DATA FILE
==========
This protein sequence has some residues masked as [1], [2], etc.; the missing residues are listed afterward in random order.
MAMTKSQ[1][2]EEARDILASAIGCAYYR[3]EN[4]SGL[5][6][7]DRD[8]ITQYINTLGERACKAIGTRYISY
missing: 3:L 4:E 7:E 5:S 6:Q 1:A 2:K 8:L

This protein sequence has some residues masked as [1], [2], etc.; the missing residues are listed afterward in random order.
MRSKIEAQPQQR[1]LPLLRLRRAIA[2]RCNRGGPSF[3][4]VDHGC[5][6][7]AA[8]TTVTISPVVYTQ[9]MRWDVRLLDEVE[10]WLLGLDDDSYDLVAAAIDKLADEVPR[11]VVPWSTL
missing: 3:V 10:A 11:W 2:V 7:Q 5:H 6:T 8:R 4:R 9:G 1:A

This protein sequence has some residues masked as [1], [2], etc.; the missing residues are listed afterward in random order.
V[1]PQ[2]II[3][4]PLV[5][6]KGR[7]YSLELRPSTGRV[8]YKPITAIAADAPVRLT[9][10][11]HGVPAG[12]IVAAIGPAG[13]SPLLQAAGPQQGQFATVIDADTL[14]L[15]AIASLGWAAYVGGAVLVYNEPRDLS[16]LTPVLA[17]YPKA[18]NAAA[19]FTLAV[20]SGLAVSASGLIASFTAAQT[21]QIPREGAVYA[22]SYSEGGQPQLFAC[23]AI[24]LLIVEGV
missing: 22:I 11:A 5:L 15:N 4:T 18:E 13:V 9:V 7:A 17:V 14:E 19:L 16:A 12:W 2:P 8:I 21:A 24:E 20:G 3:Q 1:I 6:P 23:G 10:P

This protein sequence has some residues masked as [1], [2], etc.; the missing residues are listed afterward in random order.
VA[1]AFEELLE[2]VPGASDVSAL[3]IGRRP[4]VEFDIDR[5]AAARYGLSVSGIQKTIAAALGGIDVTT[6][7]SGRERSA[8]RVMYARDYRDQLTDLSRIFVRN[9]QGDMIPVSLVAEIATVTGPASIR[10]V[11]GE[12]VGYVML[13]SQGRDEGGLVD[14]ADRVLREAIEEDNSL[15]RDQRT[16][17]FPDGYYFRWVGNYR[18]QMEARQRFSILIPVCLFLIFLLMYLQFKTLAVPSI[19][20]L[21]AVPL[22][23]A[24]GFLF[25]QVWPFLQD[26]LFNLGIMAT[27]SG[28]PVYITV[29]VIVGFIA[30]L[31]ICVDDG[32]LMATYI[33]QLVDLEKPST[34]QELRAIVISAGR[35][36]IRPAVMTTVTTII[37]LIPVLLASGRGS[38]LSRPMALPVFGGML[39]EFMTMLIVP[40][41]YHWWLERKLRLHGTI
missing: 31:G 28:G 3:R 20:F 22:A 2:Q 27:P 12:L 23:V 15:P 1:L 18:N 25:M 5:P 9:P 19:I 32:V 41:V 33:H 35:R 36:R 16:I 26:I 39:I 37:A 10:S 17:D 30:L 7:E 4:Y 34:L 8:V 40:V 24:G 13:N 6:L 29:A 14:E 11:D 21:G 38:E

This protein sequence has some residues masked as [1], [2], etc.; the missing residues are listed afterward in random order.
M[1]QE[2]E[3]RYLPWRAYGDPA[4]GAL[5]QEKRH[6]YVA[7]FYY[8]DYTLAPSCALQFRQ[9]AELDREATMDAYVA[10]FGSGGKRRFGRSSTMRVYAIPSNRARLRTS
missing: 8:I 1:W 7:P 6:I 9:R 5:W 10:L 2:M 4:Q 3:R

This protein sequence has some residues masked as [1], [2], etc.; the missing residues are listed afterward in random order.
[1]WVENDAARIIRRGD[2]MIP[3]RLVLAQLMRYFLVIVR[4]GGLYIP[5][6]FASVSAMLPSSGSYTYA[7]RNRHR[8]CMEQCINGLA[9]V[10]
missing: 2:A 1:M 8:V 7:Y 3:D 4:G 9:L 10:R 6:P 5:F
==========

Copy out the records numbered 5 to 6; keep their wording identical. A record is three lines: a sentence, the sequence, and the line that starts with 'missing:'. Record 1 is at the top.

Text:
This protein sequence has some residues masked as [1], [2], etc.; the missing residues are listed afterward in random order.
M[1]QE[2]E[3]RYLPWRAYGDPA[4]GAL[5]QEKRH[6]YVA[7]FYY[8]DYTLAPSCALQFRQ[9]AELDREATMDAYVA[10]FGSGGKRRFGRSSTMRVYAIPSNRARLRTS
missing: 8:I 1:W 7:P 6:I 9:R 5:W 10:L 2:M 4:Q 3:R

This protein sequence has some residues masked as [1], [2], etc.; the missing residues are listed afterward in random order.
[1]WVENDAARIIRRGD[2]MIP[3]RLVLAQLMRYFLVIVR[4]GGLYIP[5][6]FASVSAMLPSSGSYTYA[7]RNRHR[8]CMEQCINGLA[9]V[10]
missing: 2:A 1:M 8:V 7:Y 3:D 4:G 9:L 10:R 6:P 5:F